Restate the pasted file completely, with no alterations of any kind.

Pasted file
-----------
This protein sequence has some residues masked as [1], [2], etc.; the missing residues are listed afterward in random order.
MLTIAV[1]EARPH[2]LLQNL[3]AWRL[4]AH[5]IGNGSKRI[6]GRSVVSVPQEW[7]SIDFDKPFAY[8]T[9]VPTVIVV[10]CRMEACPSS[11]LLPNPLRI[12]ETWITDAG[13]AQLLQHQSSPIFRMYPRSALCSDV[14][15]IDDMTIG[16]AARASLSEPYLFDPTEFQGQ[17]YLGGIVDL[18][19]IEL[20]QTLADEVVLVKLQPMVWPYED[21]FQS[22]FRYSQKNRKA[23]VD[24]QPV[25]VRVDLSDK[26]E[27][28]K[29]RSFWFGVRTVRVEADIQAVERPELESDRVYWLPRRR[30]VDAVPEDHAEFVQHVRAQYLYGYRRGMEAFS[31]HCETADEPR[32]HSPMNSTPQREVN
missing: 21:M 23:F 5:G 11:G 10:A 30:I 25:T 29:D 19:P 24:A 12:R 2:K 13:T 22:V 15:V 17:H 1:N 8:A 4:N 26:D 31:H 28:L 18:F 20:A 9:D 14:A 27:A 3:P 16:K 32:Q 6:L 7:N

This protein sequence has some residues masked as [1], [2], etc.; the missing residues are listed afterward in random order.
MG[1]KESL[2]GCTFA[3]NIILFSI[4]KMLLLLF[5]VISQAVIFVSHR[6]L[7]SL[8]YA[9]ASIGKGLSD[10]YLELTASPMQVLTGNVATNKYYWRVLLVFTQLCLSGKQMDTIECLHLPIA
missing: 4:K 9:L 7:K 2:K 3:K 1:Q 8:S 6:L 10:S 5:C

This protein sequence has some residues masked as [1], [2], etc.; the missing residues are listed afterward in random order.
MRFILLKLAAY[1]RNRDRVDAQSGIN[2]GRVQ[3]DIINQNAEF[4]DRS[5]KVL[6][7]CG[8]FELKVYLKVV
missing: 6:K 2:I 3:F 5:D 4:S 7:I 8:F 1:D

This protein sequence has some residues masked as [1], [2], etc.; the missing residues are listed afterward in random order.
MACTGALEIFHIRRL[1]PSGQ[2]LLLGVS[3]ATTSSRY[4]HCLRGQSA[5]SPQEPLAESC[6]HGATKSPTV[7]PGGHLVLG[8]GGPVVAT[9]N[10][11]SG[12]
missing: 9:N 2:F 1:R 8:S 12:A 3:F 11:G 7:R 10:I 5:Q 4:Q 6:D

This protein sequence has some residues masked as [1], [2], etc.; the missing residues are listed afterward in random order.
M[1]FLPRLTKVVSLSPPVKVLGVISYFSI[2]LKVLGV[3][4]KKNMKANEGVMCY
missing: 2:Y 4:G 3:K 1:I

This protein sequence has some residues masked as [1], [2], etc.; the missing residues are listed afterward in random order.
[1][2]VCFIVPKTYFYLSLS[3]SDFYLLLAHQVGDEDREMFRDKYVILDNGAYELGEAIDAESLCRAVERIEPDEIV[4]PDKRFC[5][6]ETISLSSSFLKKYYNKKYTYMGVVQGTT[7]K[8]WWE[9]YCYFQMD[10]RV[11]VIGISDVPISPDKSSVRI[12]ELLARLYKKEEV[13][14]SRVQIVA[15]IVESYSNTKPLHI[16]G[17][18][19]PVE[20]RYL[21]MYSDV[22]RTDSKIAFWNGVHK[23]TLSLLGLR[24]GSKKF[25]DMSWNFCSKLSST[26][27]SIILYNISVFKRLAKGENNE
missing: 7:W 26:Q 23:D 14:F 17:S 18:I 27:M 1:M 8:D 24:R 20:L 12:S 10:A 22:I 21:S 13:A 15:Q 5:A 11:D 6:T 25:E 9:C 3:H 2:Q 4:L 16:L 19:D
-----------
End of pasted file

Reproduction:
This protein sequence has some residues masked as [1], [2], etc.; the missing residues are listed afterward in random order.
MLTIAV[1]EARPH[2]LLQNL[3]AWRL[4]AH[5]IGNGSKRI[6]GRSVVSVPQEW[7]SIDFDKPFAY[8]T[9]VPTVIVV[10]CRMEACPSS[11]LLPNPLRI[12]ETWITDAG[13]AQLLQHQSSPIFRMYPRSALCSDV[14][15]IDDMTIG[16]AARASLSEPYLFDPTEFQGQ[17]YLGGIVDL[18][19]IEL[20]QTLADEVVLVKLQPMVWPYED[21]FQS[22]FRYSQKNRKA[23]VD[24]QPV[25]VRVDLSDK[26]E[27][28]K[29]RSFWFGVRTVRVEADIQAVERPELESDRVYWLPRRR[30]VDAVPEDHAEFVQHVRAQYLYGYRRGMEAFS[31]HCETADEPR[32]HSPMNSTPQREVN
missing: 21:M 23:F 5:G 11:G 10:A 30:I 25:T 29:D 19:P 24:A 12:R 2:K 13:T 22:V 15:V 17:H 1:N 8:A 4:N 26:D 31:H 28:L 18:F 20:A 9:D 14:A 27:A 3:P 16:K 32:Q 6:L 7:N

This protein sequence has some residues masked as [1], [2], etc.; the missing residues are listed afterward in random order.
MG[1]KESL[2]GCTFA[3]NIILFSI[4]KMLLLLF[5]VISQAVIFVSHR[6]L[7]SL[8]YA[9]ASIGKGLSD[10]YLELTASPMQVLTGNVATNKYYWRVLLVFTQLCLSGKQMDTIECLHLPIA
missing: 4:K 9:L 7:K 2:K 3:K 1:Q 8:S 6:L 10:S 5:C

This protein sequence has some residues masked as [1], [2], etc.; the missing residues are listed afterward in random order.
MRFILLKLAAY[1]RNRDRVDAQSGIN[2]GRVQ[3]DIINQNAEF[4]DRS[5]KVL[6][7]CG[8]FELKVYLKVV
missing: 6:K 2:I 3:F 5:D 4:S 7:I 8:F 1:D

This protein sequence has some residues masked as [1], [2], etc.; the missing residues are listed afterward in random order.
MACTGALEIFHIRRL[1]PSGQ[2]LLLGVS[3]ATTSSRY[4]HCLRGQSA[5]SPQEPLAESC[6]HGATKSPTV[7]PGGHLVLG[8]GGPVVAT[9]N[10][11]SG[12]
missing: 9:N 2:F 1:R 8:S 12:A 3:F 11:G 7:R 10:I 5:Q 4:Q 6:D

This protein sequence has some residues masked as [1], [2], etc.; the missing residues are listed afterward in random order.
M[1]FLPRLTKVVSLSPPVKVLGVISYFSI[2]LKVLGV[3][4]KKNMKANEGVMCY
missing: 2:Y 4:G 3:K 1:I

This protein sequence has some residues masked as [1], [2], etc.; the missing residues are listed afterward in random order.
[1][2]VCFIVPKTYFYLSLS[3]SDFYLLLAHQVGDEDREMFRDKYVILDNGAYELGEAIDAESLCRAVERIEPDEIV[4]PDKRFC[5][6]ETISLSSSFLKKYYNKKYTYMGVVQGTT[7]K[8]WWE[9]YCYFQMD[10]RV[11]VIGISDVPISPDKSSVRI[12]ELLARLYKKEEV[13][14]SRVQIVA[15]IVESYSNTKPLHI[16]G[17][18][19]PVE[20]RYL[21]MYSDV[22]RTDSKIAFWNGVHK[23]TLSLLGLR[24]GSKKF[25]DMSWNFCSKLSST[26][27]SIILYNISVFKRLAKGENNE
missing: 7:W 26:Q 23:D 14:F 17:S 18:I 27:M 1:M 8:D 24:R 20:L 12:S 10:A 22:I 21:S 13:A 15:Q 5:A 11:D 6:T 25:E 9:C 3:H 2:Q 4:L 16:L 19:D